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State Court Ruling on Patient Brokering Act Threatens Healthcare Facilities and Providers

July 25th, 2018 by

patient brokering actA recent ruling by a state trial court handling the Palm Beach County Sober Home Task Force prosecutions against providers of addiction treatment and sober home services is creating lots of confusion and alarm around the state and could have very far reaching consequences for the entire healthcare industry well beyond addiction treatment.

The issue presented by the prosecution focuses on whether a person charged with violating the state’s Patient Brokering Act (PBA) can be found guilty even if he/she didn’t know what he was doing was unlawful. The PBA broadly prohibits paying someone for patient referrals, very much like the federal Anti-Kickback statute.  If allowed, the client would have gotten legal advice, paid for it, followed it, and still not be able to show a judge or jury that, despite all their best efforts, they simply followed the law as instructed.

Can a healthcare facility or provider be guilty of violating a criminal law [the PBA] if they’d gotten legal advice and followed it?  Traditionally, the answer would be a clear “no.”  The argument against the State’s position would be something like “How can someone intend to violate a criminal law if they got legal advice regarding how to comply with it and then followed that advice?”  The argument of the state might look something like “We don’t even think the judge or jury ought to be able to hear that the person got legal advice and followed it.”  The court punted the issue to the appellate court. read more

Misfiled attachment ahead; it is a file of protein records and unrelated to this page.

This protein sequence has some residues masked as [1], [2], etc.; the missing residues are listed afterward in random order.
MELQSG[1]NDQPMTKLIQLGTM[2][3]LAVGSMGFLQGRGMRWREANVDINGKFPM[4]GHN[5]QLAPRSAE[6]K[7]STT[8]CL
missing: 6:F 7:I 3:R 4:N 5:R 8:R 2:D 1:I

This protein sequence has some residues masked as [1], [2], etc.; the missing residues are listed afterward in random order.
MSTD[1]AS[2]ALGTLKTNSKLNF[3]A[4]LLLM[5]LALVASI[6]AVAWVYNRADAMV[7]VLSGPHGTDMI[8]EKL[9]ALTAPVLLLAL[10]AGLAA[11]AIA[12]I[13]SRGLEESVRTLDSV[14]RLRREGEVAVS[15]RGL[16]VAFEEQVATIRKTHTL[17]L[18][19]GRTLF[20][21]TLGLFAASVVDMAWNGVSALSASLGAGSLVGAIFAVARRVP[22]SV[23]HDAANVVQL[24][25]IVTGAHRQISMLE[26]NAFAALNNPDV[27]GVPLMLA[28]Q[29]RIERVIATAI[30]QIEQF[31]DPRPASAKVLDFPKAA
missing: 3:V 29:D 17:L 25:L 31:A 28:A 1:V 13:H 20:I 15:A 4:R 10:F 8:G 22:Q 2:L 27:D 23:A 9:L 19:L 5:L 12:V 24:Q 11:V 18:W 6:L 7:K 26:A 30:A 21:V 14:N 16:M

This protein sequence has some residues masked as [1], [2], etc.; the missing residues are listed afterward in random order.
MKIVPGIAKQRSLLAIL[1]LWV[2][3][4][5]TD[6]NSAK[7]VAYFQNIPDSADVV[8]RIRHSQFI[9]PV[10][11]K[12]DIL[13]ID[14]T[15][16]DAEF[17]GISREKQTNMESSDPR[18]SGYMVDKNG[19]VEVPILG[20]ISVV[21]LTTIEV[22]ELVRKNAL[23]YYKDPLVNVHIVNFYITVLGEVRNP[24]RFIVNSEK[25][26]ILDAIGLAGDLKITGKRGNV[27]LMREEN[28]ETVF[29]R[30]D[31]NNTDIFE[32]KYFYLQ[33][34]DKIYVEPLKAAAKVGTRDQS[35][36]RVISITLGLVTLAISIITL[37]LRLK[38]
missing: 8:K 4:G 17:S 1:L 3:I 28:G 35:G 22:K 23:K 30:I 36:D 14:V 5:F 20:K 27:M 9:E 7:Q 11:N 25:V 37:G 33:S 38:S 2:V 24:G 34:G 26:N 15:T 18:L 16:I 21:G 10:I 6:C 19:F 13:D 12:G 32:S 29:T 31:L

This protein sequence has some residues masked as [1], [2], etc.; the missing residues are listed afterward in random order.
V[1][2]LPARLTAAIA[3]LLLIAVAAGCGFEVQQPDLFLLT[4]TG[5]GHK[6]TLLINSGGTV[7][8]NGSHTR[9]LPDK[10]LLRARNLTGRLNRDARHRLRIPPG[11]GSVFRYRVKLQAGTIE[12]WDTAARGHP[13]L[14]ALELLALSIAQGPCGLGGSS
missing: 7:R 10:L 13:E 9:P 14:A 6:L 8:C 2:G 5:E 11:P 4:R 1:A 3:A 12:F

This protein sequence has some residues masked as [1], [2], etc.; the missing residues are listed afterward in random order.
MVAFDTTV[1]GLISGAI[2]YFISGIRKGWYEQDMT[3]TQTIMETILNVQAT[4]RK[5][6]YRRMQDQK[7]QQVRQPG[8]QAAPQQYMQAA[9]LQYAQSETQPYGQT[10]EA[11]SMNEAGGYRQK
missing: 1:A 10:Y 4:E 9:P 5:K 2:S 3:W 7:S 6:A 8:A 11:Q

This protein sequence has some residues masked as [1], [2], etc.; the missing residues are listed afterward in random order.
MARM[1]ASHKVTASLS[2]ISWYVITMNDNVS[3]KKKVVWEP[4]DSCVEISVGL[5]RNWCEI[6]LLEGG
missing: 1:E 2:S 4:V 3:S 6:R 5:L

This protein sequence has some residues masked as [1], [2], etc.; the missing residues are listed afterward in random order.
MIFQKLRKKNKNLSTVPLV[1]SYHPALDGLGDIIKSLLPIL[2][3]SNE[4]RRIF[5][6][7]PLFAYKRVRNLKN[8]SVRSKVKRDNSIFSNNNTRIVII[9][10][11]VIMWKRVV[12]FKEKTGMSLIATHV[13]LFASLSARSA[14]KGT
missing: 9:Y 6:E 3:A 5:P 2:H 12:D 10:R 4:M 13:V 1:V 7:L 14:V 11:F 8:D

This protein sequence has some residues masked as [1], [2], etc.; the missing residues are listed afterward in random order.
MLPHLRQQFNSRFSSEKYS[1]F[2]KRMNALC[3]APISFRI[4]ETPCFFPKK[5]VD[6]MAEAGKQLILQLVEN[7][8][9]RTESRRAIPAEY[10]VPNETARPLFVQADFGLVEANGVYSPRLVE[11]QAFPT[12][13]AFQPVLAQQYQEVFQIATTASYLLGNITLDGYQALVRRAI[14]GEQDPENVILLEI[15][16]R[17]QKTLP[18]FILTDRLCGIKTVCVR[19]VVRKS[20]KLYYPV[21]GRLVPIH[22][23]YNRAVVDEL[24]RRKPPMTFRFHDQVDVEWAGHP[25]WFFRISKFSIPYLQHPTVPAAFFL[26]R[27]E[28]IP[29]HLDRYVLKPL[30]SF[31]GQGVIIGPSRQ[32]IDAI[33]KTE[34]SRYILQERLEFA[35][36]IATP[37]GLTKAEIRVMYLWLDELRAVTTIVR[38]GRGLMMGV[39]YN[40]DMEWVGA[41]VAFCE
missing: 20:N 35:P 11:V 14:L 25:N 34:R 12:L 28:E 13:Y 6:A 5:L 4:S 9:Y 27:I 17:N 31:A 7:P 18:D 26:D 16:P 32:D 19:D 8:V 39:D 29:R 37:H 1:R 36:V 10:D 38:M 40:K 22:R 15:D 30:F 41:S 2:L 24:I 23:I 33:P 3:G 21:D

Healthcare Marketing Lesson: Compound Pharmacy Kickback Scheme

February 13th, 2018 by

healthcare marketingBy: Jacqueline Bain

Monty Ray Grow was a defensive back on the Florida Gators’ football team from 1990 until 1993. He contracted to play for the Kansas City Chiefs in 1994 and then for the Jacksonville Jaguars in 1995 and 1996. On February 5, 2018, he was convicted by a federal jury in Miami for his chief role in a massive healthcare marketing scheme designed to defraud Tricare.

Tricare is a health benefit program that provides civilian benefits for U.S Armed Forces military personnel, retirees, their dependents, and some military reservists. Tricare is a Department of Defense Program.

In September 2014, Grow entered into an agreement with a compounding pharmacy in Pompano Beach, Florida, wherein the pharmacy would pay Grow’s marketing company a commission equal to fifty percent (50%) of what the pharmacy netted in Tricare reimbursement from Grow’s referral of Tricare beneficiaries to the pharmacy. (Later on, Grow became an employee of the pharmacy.) Grow then used his commission to offer and pay recruiters to convince Tricare beneficiaries to use this pharmacy. Additionally, Grow offered and paid Tricare beneficiaries themselves to use this pharmacy. read more